65 cases of virus, with 1 cluster, among WHO staff in Geneva

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GENEVA (AP) – The World Health Organization has recorded 65 cases of coronavirus among staff based at its headquarters, including at least one cluster of infections, an internal email obtained by the Associated Press shows, despite past claims by the agency that there was no transmission at the Geneva site.

The revelation comes amid a wave of cases in Europe, the host country Switzerland, and the city of Geneva in particular, and the email said about half of the infections were in people who worked at home. But 32 people were among the staff who worked in the premises of the headquarters building, indicating that the health agency’s strict hygiene, screening and other preventive measures were not sufficient for the save from the pandemic.

Farah Dakhlallah, a WHO spokesperson, confirmed the accuracy of the case count information in an email to the PA and which officials were still investigating.

“We have not yet established whether the transmission has occurred on campus, but we are investigating the issue,” Dakhlallah said.

Raul Thomas, who heads business operations at WHO, sent an email to staff on Friday indicating that five people – four on the same team and one who was in contact with them – had tested positive for COVID-19. Although the email does not use the term “cluster,” one is generally defined as two or more cases in the same area, and all five cases indicate that basic infection control and social distancing procedures were probably broken.

A previous email he sent on October 16 indicated that no groups had been found on the site.

“In accordance with standard protocols, these colleagues are receiving the necessary medical care and recovering at home,” the Friday email said. “These latest five cases bring the total reported number of affected members of the Geneva-based workforce to 65 since the start of the pandemic.”

The email did not specify who was infected, but a WHO staff member with first-hand knowledge of the situation who spoke on condition of anonymity because she was not authorized to speak to the press said that the group included a member of the WHO Director-General’s leadership team who is also an infection control specialist.

Thomas’ email was sent after other WHO officials expressed concern that people who had been in contact with the cluster were still working in the Geneva building and potentially exposing others to COVID -19, said the staff member.

The senior official reportedly held several face-to-face meetings at the WHO in early November before testing positive last week. The person, contacted by the PA, referred all comments to the WHO media office.

The WHO has been criticized repeatedly for its handling of the pandemic. US President Donald Trump has accused the UN agency of “collusion” with China to hide the extent of the initial epidemic. In June, the PA found that the WHO publicly praised China for its speed and transparency, even as private meetings showed frustrated WHO officials the country was sitting down to release critical information on the issues. outbreaks.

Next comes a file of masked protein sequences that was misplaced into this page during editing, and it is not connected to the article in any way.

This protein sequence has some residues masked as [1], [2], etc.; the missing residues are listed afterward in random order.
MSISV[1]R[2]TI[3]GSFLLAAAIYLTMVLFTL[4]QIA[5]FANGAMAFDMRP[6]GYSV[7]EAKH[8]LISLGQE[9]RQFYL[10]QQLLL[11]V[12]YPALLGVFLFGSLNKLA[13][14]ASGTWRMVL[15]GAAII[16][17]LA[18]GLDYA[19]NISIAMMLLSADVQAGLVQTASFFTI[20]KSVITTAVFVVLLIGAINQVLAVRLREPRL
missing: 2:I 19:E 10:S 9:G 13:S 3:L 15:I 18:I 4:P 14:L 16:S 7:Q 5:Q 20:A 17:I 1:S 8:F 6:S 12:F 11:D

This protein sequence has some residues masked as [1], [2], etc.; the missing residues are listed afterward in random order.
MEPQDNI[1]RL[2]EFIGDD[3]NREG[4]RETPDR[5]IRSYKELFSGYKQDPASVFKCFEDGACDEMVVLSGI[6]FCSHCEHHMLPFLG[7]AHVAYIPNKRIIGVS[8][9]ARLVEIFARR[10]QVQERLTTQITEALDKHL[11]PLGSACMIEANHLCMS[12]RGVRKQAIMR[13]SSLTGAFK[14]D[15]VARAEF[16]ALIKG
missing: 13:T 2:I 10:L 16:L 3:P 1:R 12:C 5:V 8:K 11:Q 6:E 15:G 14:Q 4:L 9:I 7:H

According to Thomas’ email, 49 of the global cases had occurred in the past eight weeks, “so very much in line with the situation reported in and around Geneva.” He added that “a greater number of cases among those who telecommute may not be reported.”

Improved measures to “reduce our risk profile” were being considered, the email said.

“Finally, staff are reminded that physical meetings, including meetings in common areas or in the cafeteria, are strongly discouraged and should only take place when absolutely necessary,” he added. .

Elsewhere in Geneva, restaurants are among many public places that have been closed to prevent the spread of COVID-19.

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Last month, Thomas told WHO staff that the agency was limiting access to its Geneva headquarters to critical staff, including senior directors, their assistants and managers. “All staff are reminded to always maintain good hand hygiene, adhere to physical distance standards (at least one meter) and wear masks, when distance is not possible,” writes he.

Normally, around 2,400 people work regularly at WHO’s seven-story headquarters overlooking Geneva. As the pandemic gained momentum in the region, staff members were encouraged to work from home when possible. Non-staff visitors had to wear masks and access to the building was restricted.

And ahead of WHO’s week-long meeting of its Member States last week – which was mostly virtual – staff were urged in an internal email to take extra precautions, including wearing masks in public places.

On Monday, from a large meeting room at headquarters, WHO Director-General Tedros Adhanom Ghebreyesus and other officials attended a session of the agency’s latest executive board meeting, which largely took place. conducted by videoconference. He was returning from a two week home self-quarantine after coming into contact with someone who tested positive. Because Tedros did not show any symptoms himself, he was not tested for COVID-19 but stayed home out of caution.

On November 2, WHO’s technical officer for the COVID-19 response, Maria Van Kerkhove, told reporters that there had been no transmission or clusters at headquarters, before adding: ” But it’s something that we watch every day. ”

The WHO press office did not respond to two emails from the PA – on November 2 and 10 – asking how many staff based at WHO headquarters had tested positive for COVID-19.

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Cheng reported from London.

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Follow AP pandemic coverage at https://apnews.com/hub/coronavirus-pandemic and https://apnews.com/UnderstandingtheOutbreak

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